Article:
Videos from “Organizing to Confront Academic Disaster Capitalism in the Age of Pandemics” (November 13, 2020)

A free, online, interactive organizing summit to begin building power across the Pacific Northwest to radically re-envision higher education as equitable, sustainable, affordable, and accessible to all.

Sponsored by PICOC

With support from Oregon AAUP and Oregon AFT; Portland State University Department of Urban Studies; PSU AAUP; OEA Community College Council; WSU Collective for Social and Environmental Justice (CSEJ); the University of Washington AAUP; and United Faculty of Western Washington (UFWW).

Keynote by Jose Padin, Ph.D.

From Puerto Rico, José is an Associate Professor of Sociology at Portland State University and an active member of the academic labor movement in Oregon. José has been involved in the labor movement at all levels, from organizing a strike campaign at Portland State, to supporting union campaigns at other universities, to being an elected member of the Executive Committee of the national AAUP-Collective Bargaining Congress. From 2016-2020, José was also president of PSU-AAUP, the union representing faculty and academic professionals with more than half-time appointments at Portland State University, and has been on the Portland Workers’ Rights Board since it was formed in the late 1990s.

In addition to Jose Padin, featured speakers include:

Jean Dennison on “Decolonizing Higher Education”

Jean Dennison (Osage Nation) is co-director for the Center for American Indian and Indigenous Studies and an Associate Professor of American Indian Studies at the University of Washington. Her book Colonial Entanglement: Constituting a Twenty-First-Century Osage Nation (UNC Press 2012) speaks directly to national revitalization, one of the most pressing issues facing American Indians today. She has also published widely, including pieces in Visual Anthropology, PoLAR, American Indian Quarterly, the American Indian Culture and Research Journal, American Ethnologist and the Native American and Indigenous Studies Journal. Jean’s current research uses grounded ethnographic methods to understand the most pressing issues facing the Osage Nation government today. The primary goal of her academic endeavor is to explore how Indigenous peoples negotiate and contest the ongoing settler colonial process in areas such as citizenship, governance, and sovereignty.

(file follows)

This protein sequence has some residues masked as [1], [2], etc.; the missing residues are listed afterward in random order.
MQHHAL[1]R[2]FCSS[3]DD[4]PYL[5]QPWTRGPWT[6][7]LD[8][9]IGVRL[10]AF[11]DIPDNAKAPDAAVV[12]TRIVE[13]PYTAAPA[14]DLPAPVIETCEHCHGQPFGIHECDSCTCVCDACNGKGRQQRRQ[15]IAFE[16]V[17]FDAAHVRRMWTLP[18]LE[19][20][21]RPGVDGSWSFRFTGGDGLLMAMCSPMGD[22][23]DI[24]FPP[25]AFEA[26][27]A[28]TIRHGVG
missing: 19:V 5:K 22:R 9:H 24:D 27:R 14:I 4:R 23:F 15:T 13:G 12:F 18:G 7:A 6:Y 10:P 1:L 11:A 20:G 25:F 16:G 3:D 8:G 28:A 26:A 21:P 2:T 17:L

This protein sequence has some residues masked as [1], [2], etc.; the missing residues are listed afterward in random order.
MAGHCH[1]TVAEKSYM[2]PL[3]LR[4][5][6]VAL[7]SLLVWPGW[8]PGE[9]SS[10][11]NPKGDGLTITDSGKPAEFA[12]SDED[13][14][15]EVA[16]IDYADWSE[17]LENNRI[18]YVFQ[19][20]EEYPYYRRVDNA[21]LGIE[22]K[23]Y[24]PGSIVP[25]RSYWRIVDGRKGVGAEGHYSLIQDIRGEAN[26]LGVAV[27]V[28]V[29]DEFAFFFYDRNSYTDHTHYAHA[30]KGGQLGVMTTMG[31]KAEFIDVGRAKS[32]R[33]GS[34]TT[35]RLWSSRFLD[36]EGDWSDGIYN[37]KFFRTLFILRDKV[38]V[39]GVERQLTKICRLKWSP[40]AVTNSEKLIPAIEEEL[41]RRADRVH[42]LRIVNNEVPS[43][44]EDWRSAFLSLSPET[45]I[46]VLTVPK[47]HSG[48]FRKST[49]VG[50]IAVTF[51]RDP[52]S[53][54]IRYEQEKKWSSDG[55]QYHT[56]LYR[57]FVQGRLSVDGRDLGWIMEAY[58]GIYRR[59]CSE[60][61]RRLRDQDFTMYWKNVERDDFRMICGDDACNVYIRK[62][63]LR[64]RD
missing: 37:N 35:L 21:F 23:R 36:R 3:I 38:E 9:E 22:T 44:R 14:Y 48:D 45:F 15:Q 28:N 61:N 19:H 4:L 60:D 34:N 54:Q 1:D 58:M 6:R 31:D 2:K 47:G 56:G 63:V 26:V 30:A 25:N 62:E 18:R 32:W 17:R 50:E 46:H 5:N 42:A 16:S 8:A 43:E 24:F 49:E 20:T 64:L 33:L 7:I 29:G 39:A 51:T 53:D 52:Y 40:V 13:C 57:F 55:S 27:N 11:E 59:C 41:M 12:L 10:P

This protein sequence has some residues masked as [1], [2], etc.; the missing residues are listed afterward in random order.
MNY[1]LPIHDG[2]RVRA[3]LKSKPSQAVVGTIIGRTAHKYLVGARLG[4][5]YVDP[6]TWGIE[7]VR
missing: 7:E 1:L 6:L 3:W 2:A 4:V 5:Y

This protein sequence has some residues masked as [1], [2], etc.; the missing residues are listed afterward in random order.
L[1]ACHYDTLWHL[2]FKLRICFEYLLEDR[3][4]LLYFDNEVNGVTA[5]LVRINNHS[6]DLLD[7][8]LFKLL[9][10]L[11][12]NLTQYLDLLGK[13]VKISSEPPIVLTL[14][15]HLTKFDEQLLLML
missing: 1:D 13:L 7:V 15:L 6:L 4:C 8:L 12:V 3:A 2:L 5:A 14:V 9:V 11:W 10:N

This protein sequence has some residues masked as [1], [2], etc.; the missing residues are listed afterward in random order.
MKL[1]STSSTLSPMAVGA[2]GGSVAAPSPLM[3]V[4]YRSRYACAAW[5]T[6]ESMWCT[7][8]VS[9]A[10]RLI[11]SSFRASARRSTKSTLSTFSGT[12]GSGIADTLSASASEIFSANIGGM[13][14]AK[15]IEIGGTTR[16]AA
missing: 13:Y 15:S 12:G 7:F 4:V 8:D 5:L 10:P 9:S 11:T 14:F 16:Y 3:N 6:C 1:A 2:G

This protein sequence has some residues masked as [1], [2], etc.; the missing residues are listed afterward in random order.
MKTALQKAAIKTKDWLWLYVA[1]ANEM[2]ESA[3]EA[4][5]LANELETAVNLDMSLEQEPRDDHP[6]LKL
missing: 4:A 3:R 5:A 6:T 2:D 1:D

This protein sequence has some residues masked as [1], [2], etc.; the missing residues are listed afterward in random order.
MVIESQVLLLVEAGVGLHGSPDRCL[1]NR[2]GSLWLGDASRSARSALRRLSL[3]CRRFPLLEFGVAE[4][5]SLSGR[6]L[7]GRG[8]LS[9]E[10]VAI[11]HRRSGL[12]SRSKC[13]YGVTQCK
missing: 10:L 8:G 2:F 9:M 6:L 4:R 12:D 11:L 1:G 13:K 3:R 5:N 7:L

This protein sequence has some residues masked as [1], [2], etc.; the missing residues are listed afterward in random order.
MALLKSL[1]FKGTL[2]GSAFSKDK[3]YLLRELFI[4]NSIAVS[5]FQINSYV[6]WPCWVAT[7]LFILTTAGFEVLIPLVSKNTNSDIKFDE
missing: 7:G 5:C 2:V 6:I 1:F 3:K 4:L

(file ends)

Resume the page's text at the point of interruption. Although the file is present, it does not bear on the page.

Red Hamilton on “Public Safety vs. Community Safety and Mutual Aid

Red Hamilton is a Portland State University alum with a Bachelor’s Degree in Community Development. They are active in the DisarmPSU campaign and the movement to end anti-black racism. Currently they sit on the board of OPAL Environmental Justice Oregon as the Research and Advisory chair. Red is a small business owner of Red Dawg Pet Care and has been a human rights activist for over a decade.


Michelle McKinley on “Labor, Care Work, Adjunctification and Exploitation”

Michelle McKinley is the Bernard B. Kliks Professor of Law at the University of Oregon Law School and director for the Center for the Study of Women in Society.  McKinley has taught on the faculties of the University of Hawai’i, Universidad de los Andes, University of Kansas, Universidad Nacional Mayor de San Marcos, and Princeton University. She teaches in the areas of Public International Law and feminist studies. Professor McKinley attended Harvard Law School, where she was Executive Editor of the Harvard Human Rights Journal and graduated cum laude in 1995. Professor McKinley also holds a Masters Degree in Social Anthropology from Oxford University.